Questions of theory soon turned to practical application. By the beginning of the nineteenth century, scientists began to inquire not only into the uses of electricity, but its advantages to mankind. Giovanni Aldini's Account of the Late Improvements in Galvanism, in what almost intriguingly foreshadows the work of Victor Frankenstein, asserts that while still nascent, the study of electricity might "induce philosophers to continue their researches, which there is reason to suppose may lead to some very curious results"; prefiguring Victor's desire to benefit his race, Account further states that galvanism "holds out such hopes of utility in regard to objects so interesting to mankind" (Aldini Preface).

The potential power of electricity seemed to captivate minds through Europe, and not just the scientific community. Poets would conduct experiments and then compose poems treating nature’s sublime power in electricity. Percy Shelley, notes one scholar, had a “peculiar fascination with science and chemistry, most especially electricity” (Montillo 103), and conducted scientific experiments in his room at Eton. To his friend Thomas Jefferson Hogg, Shelley once exclaimed, “What a mighty instrument would electricity be in the hands of him who knew how to wield it, in what manner to direct its omnipotent energies, and we may command an indefinite quality of the fluid” (Montillo 104). Among the numerous pieces of scientific apparatus that populated Shelley’s dormitory room was a galvanic battery. The topic of electricity became a subject for salon conversations. Davy was a guest at Godwin’s home, where he described his experiments as part of the cultured talk of the day and where Mary, secreted in the room, listened with fascination.

Reanimation Through History

The idea of scientific reanimation, or creation of a human being by man-made means, was not a new idea. Hippocrates and Aristotle espoused the idea of pangenes, minute pieces of human body parts that would combine to create a human being. Centuries later, alchemy appropriated the idea of creation of life and kept the hope of man-made creation alive. Islamic alchemists, notably the eighth-century AD Jabir Ibn Hayyan, strove for the goal of Takwin, the creation of life, including human, by artificial means in the laboratory. The sixteenth-century alchemist and occultist Paracelsus wrote in 1537 a description of how to create the “homunculus” (Latin, “little man”), a miniature human being, out of putrefied sperm and human blood. Later sixteenth-century lore figures the famous story of rabbi Judah Loew ben Bezalel of Prague, who created a golem, or anthropomorphic (human-shaped) being, named Josef from the clay of a river bank and animated it with Judaic rituals and incantations in order to defend the Jewish community in that city from persecution.

Ties to Alchemy

Even into Mary Shelley’s time, the science of alchemy, with its quest for immortality, continued to captivate interest in various circles, both scientific and literary; among its enthusiasts was Mary’s husband Percy Bysshe Shelley, an avid reader of works such as those of Paracelsus and Albertus Magnus. Mary’s father, William Godwin, reflects the contemporary interest in his 1799 novel St. Leon with a portrayal of his protagonist’s mention of the subject which occupies men’s interest “in its two grand and inseparable branches, the art of multiplying gold, and of defying the inroads of infirmity and death” (Godwin 1). Percy Shelley's 1815 poem Alastor portrays a narrator who mixes talk and looks with a lover "[l]ike an inspired and desperate alchymist."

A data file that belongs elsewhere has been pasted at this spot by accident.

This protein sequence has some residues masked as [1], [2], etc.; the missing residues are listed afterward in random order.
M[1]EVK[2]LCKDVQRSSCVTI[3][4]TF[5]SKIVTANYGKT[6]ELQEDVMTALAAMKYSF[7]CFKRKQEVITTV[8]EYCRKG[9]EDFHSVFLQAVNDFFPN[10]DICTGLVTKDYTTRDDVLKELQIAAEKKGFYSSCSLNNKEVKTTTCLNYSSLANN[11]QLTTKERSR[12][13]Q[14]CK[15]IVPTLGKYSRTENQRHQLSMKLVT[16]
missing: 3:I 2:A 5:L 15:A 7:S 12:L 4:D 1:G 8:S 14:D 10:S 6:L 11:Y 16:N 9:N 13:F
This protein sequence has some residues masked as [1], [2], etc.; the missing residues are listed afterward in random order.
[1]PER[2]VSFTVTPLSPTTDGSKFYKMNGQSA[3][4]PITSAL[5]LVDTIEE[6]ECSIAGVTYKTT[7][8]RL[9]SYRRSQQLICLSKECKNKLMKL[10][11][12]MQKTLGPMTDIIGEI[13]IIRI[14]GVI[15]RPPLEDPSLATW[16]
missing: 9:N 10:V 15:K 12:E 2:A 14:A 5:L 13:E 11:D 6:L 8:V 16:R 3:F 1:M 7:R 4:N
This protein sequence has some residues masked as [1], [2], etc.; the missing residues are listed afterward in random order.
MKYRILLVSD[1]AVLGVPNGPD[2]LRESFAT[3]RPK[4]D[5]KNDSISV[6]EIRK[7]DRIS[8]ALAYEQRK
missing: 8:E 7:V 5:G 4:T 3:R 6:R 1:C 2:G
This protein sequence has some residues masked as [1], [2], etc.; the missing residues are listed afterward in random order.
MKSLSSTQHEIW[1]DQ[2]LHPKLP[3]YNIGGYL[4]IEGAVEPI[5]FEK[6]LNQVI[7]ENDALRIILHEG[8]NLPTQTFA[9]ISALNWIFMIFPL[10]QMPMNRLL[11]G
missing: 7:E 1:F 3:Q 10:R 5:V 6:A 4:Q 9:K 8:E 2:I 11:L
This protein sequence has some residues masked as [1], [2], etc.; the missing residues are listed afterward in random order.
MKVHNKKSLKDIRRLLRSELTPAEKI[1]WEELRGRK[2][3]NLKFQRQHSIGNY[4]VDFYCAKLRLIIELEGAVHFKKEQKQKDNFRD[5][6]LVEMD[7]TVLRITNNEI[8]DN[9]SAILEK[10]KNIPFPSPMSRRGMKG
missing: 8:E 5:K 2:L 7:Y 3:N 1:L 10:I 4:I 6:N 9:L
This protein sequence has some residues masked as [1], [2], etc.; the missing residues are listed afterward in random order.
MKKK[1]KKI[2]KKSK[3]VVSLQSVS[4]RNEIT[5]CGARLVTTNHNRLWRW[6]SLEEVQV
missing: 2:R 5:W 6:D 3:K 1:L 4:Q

It was easy, then, for these circles to accept at face value current stories of reanimation that did not reflect facts. Mary’s account in the 1831 Frankenstein text of the June 1816 discussion of Erasmus Darwin’s alleged reanimation of lifeless tissue, specifically vermicelli, rested on a faulty reading of his The Temple of Nature (1802); in fact, Darwin merely described the ability of the vorticella to revive after existing for months in a dry state.  Apparently, some were ready to accept the scientific possibility of reanimation contained within Frankenstein as viable. Percy Shelley's Preface to the 1818 text remarks that "[t]he event on which this fiction is founded is supposed by Dr. [Erasmus] Darwin, and some of the physiological writers of Germany, as not of impossible occurence. I shall not be supposed as according the remotest degree of serious faith to such an imagination."

The Study of Anatomy in the 19th Century

The early nineteenth century saw a continued interest in the human anatomy that had arisen during the Scientific Revolution. There was increased systematization in the description of this anatomy, and two branches experienced advanced study. Histology furthered the study of cell structure, while developmental biology, or the study of the growth and developmental processes in organisms, included the studies of regeneration and aging. By Mary Shelley’s time, there was increased interest in the human body and its processes and operations. One writer has noted that in the year of Frankenstein’s publication, “the study of anatomy was at an all-time high ... [and] [a]ttendance at anatomy classes continued to rise” (Montillo 207, 209). Despite his inclinations and career as a poet, Percy Shelley himself read books on medicine, attended anatomical lectures, and considered being a surgeon.

Medical science’s increased need for human bodies led to grave-robbing for cadavers. Great Britain and Scotland experienced the rise of so-called resurrectionist gangs that exhumed corpses that the gangs then sold to doctors for research; this phenomenon created a number of scandals due to the murders that the gangs committed in order to maintain supply. Morbid fascination with anatomy found its way into poetry; foreshadowing Victor's clandestine visits to tombs for his work, the narrator of Percy Shelley's Alastor states, "I have made my bed in charnels and coffins."

CONTRIBUTOR(S): Garrett C. Jeter

Works Cited

Aldini, Giovanni. An Account of the Late Improvements in Galvanism. London: Cuthell and Martin, 1803. The Public Domain Review. Web. 12 Sept 2013.

Bertucci, Paola. "The Shocking Bag: Medical Electricity in mid-18th-Century London." Web. 6 Sept 2013.

"1803: George Foster, and thence to the reanimation." Web. 6 Sept 2013.

"1818: Matthew Clydesdale, galvanic subject." Web. 6 Sept 2013.

"Giovanni Aldini." Galvanic Reanimation of the Dead: The exploits of nineteenth century scientists with electrical batteries and corpses. Lateral Science. 5 Sept 2013. Web.

Godwin, William. St. Leon: Tale of the Sixteenth Century. London: Henry Colburn and Richard Bentley, 1831. Print.

Montillo, Roseanne. The Lady and Her Monsters: A Tale of Dissections, Real-Life Dr. Frankensteins, and the Creation of Mary Shelley's Masterpiece. New York: William Morrow, 2013. Print.

Further Reading

Heilbron, J.L. "The Contributions of Bologna to Galvanism." Historical Studies in the Physical and Biological Sciences 22:1 (1991). 57-85. Print.

Montillo, Roseanne. The Lady and Her Monsters: A Tale of Dissections, Real-Life Dr. Frankensteins, and the Creation of Mary Shelley's Masterpiece. New York: William Morrow, 2013. Print.